News Release

Moderate immune response is more effective against leukemia

Peer-Reviewed Publication

German Cancer Research Center (Deutsches Krebsforschungszentrum, DKFZ)

The development of immunotherapies against blood cancer could be more successful if T cells are activated moderately rather than excessively. Scientists from the German Cancer Research Center have now been able to show this in mice: If the researchers blocked a cytokine that slows down the immune system, the T cells became exhausted and failed in the fight against leukemia.

Immunotherapies are considered a promising approach to treating many types of cancer. The most successful and widely used immunotherapies target so-called immune checkpoint molecules, which act like natural brakes on the immune system. The drugs, also known as "checkpoint inhibitors", release these brakes so that the T cells of the immune system can recognize and attack tumors.

However, the checkpoint inhibitors available to date are far from effective against all types of cancer. Even in chronic lymphatic leukemia (CLL), the most common blood cancer in adults, this form of therapy has so far failed. Martina Seiffert's team at the German Cancer Research Center (Deutsches Krebsforschungszentrum, DKFZ) was therefore on the lookout for other molecules that act as immune brakes and that are suitable as targets for therapies against CLL. The DKFZ researchers were particularly interested in the immune messenger interleukin 10 (IL-10), which is present in higher concentrations in the blood of CLL patients than in healthy individuals.

Since IL-10 is known to suppress or slow down the immune system, the researchers had hypothesized that inhibiting IL-10 might help the T cells of CLL patients attack and destroy the leukemia cells.

But when IL-10 blockers were tested in mice, the researchers observed the opposite of what was expected: In the mice that had been given IL-10 inhibitors, the disease took a more severe course than in untreated animals. "This result contradicted the prevailing consensus: why would blocking a particular immune brake impair the body's own defenses?" says Bola Hanna, one of the publication's two first authors, explaining his surprise.

In an elaborate search for causes, the team realized that inhibiting IL-10 does indeed activate T cells, but to an extreme degree. In response to this overactivation, the T cells become exhausted and eventually lose their ability to fight the tumor. "In a way, this is a lesson in "moderation" of the immune system. Moderation signals are critical to protect immune cells from going completely haywire," explains senior author Seiffert.

The researchers realized that this role of IL-10 is not a peculiarity of the mouse immune system when they studied CLL patients: The more IL-10 their blood cells produce, the more frequently longer progression-free survival and overall survival can be expected.

The study's findings could have significance for the development of new cancer immunotherapies. While the working hypothesis so far has been mainly toactivate patients' T cells as strong as possible, the current results refine this view: They show that a moderate activation promises the greatest success. Too little activation would put the T cells into a state of inertia, while uncontrolled activation would drive them into dysfunction. The team hypothesizes that if new immunotherapeutics were developed using this concept of "moderation," the success rate and duration of response to cancer immunotherapies could be significantly improved.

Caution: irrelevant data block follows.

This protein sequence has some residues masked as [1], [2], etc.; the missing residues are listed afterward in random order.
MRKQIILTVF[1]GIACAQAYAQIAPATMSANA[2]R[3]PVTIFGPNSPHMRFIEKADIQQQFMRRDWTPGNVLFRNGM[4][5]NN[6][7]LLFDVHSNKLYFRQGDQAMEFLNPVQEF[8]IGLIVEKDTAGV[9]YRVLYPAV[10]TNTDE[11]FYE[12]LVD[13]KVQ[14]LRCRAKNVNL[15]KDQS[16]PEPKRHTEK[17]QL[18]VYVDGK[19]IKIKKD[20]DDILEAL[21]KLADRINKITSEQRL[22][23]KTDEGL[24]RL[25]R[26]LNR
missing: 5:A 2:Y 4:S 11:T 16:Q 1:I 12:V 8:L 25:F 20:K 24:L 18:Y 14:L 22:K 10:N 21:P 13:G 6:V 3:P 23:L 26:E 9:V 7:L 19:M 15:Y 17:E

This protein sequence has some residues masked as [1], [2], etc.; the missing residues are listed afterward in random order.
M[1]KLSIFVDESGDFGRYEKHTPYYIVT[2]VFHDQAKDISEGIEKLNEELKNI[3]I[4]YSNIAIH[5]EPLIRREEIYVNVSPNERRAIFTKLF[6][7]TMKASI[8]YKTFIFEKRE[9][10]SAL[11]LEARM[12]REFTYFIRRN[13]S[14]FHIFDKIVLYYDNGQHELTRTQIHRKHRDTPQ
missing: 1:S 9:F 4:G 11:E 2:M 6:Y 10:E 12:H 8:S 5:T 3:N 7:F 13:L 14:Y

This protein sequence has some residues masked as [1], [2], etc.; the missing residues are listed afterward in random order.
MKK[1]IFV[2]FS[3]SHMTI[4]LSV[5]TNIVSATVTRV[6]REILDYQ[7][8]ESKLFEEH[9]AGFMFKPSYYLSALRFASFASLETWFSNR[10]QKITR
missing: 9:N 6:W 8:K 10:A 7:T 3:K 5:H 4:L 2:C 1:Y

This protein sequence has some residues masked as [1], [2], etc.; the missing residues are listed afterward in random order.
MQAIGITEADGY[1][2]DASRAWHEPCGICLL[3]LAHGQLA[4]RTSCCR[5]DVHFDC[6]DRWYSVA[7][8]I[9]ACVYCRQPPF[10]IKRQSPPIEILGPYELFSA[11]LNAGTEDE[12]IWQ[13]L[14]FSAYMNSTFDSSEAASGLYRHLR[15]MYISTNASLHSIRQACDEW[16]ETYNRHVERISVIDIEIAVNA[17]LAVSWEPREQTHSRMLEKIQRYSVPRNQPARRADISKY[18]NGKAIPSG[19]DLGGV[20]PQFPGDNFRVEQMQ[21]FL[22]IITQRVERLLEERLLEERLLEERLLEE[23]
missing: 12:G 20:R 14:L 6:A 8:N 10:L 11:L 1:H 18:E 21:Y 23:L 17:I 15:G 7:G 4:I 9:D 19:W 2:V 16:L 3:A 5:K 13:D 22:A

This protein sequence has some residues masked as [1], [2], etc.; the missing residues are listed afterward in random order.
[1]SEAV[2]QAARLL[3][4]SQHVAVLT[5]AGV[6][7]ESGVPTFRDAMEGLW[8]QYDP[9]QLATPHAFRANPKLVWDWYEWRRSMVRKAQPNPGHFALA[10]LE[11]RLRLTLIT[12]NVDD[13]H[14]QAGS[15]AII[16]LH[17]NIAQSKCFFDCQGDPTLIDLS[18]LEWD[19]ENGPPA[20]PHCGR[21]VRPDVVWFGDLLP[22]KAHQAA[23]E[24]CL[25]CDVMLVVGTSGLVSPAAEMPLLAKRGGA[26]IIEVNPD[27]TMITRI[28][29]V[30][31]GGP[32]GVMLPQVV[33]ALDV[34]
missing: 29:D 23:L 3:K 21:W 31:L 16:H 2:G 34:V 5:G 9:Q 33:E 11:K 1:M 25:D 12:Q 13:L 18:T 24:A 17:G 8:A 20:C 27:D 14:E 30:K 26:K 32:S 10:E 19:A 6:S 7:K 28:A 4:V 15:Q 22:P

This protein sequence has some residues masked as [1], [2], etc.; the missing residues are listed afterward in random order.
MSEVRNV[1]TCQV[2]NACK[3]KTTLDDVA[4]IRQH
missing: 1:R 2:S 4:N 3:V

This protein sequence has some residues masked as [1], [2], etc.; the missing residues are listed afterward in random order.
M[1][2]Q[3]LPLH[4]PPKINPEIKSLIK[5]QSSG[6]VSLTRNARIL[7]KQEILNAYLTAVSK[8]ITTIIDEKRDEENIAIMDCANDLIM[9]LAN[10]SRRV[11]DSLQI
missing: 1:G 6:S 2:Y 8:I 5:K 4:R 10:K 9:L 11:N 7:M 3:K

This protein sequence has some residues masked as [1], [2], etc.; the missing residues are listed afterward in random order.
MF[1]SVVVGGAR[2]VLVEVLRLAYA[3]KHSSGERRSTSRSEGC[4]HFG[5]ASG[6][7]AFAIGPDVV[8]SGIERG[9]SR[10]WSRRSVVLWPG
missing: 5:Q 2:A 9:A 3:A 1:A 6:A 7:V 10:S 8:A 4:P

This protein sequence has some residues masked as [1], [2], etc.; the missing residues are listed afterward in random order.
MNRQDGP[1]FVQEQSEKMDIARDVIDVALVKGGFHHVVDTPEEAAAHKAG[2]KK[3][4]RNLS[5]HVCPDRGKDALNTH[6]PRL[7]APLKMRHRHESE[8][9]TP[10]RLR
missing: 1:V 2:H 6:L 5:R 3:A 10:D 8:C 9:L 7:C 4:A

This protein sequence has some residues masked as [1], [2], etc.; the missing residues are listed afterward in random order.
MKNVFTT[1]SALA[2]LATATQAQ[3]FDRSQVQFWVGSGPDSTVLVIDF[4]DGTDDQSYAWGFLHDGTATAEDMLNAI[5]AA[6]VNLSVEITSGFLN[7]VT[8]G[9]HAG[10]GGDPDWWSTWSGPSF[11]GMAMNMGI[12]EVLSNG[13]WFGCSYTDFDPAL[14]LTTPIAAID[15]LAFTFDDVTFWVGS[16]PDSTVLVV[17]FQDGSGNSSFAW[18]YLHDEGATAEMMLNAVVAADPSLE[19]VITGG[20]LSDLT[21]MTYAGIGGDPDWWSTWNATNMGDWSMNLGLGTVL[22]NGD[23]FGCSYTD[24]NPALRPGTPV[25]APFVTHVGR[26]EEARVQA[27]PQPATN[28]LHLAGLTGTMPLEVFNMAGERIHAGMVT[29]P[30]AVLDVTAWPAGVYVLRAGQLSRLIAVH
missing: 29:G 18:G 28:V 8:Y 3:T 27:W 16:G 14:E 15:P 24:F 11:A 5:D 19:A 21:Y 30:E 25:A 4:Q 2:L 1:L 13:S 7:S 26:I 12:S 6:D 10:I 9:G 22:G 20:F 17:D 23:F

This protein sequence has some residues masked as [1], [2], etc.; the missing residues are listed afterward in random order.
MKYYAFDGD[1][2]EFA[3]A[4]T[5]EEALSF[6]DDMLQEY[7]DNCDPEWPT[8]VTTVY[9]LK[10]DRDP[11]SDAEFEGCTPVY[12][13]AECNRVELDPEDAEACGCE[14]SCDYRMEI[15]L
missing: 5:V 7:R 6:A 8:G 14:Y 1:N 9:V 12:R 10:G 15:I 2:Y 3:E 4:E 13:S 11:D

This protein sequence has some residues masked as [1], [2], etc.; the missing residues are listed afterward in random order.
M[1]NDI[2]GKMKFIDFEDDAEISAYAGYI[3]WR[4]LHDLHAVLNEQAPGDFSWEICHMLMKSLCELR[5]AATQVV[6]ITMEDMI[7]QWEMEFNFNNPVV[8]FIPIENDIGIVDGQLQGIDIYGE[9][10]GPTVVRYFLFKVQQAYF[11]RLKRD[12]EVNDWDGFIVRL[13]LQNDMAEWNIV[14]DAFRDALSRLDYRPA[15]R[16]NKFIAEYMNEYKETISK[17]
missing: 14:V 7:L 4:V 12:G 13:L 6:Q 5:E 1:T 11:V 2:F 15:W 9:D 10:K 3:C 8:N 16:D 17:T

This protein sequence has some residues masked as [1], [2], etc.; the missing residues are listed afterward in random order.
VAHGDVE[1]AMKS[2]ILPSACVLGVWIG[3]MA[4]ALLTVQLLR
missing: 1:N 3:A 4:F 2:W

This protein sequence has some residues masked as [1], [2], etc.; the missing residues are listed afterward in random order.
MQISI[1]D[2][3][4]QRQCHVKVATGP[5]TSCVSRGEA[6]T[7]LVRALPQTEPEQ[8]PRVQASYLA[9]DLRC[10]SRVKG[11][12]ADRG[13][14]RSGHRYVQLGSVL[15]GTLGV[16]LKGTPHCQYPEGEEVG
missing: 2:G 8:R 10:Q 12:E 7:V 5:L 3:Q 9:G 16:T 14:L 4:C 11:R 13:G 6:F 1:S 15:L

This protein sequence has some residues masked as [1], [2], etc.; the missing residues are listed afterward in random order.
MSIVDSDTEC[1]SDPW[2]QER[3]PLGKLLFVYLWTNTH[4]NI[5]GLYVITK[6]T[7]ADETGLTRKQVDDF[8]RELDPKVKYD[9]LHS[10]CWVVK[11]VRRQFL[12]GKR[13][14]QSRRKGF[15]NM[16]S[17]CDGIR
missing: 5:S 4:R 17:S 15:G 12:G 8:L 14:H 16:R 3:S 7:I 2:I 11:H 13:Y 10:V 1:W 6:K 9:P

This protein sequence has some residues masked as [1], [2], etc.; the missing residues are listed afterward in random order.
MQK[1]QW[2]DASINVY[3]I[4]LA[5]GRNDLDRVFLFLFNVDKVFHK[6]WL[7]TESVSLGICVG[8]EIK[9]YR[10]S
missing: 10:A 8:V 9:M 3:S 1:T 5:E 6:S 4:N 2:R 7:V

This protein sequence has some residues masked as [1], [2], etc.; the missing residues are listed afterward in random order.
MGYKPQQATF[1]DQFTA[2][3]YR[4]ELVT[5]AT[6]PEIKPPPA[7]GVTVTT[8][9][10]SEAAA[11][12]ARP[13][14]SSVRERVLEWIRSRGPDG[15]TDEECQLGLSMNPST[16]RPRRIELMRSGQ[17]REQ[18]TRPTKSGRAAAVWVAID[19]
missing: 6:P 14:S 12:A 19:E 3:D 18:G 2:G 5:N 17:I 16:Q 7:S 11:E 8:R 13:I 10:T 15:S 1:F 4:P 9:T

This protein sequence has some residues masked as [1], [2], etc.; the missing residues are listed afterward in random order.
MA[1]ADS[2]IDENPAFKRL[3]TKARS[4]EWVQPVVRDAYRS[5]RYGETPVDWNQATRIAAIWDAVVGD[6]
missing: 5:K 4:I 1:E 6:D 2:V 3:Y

Bola S. Hanna, Laura Llaó-Cid, Murat Iskar, Philipp M. Roessner, Lara C. Klett, John K.L. Wong, Yashna Paul, Nikolaos Ioannou, Selcen Öztürk, Norman Mack, Verena Kalter,Dolors Colomer, Elías Campo, Johannes Bloehdorn, Stephan Stilgenbauer, Sascha Dietrich, Manfred Schmidt, Richard Gabriel, Karsten Rippe, Markus Feuerer, Alan G. Ramsay, Peter Lichter, Marc Zapatka, and Martina Seiffert: Interleukin-10 receptor signaling promotes the maintenance of a PD-1int TCF-1+ CD8+ T cell population that sustains anti-tumor immunity.

Immunity 2021, DOI:

The German Cancer Research Center (Deutsches Krebsforschungszentrum, DKFZ) with its more than 3,000 employees is the largest biomedical research institution in Germany. More than 1,300 scientists at the DKFZ investigate how cancer develops, identify cancer risk factors and search for new strategies to prevent people from developing cancer. They are developing new methods to diagnose tumors more precisely and treat cancer patients more successfully. The DKFZ's Cancer Information Service (KID) provides patients, interested citizens and experts with individual answers to all questions on cancer.

Jointly with partners from the university hospitals, the DKFZ operates the National Center for Tumor Diseases (NCT) in Heidelberg and Dresden, and the Hopp Children's Tumour Center KiTZ in Heidelberg. In the German Consortium for Translational Cancer Research (DKTK), one of the six German Centers for Health Research, the DKFZ maintains translational centers at seven university partner locations. NCT and DKTK sites combine excellent university medicine with the high-profile research of the DKFZ. They contribute to the endeavor of transferring promising approaches from cancer research to the clinic and thus improving the chances of cancer patients.

The DKFZ is 90 percent financed by the Federal Ministry of Education and Research and 10 percent by the state of Baden-Württemberg. The DKFZ is a member of the Helmholtz Association of German Research Centers.



Dr. Sibylle Kohlstädt

Strategic Communication and Public Relations

German Cancer Research Center

Im Neuenheimer Feld 280

D-69120 Heidelberg

T: +49 6221 42 2843


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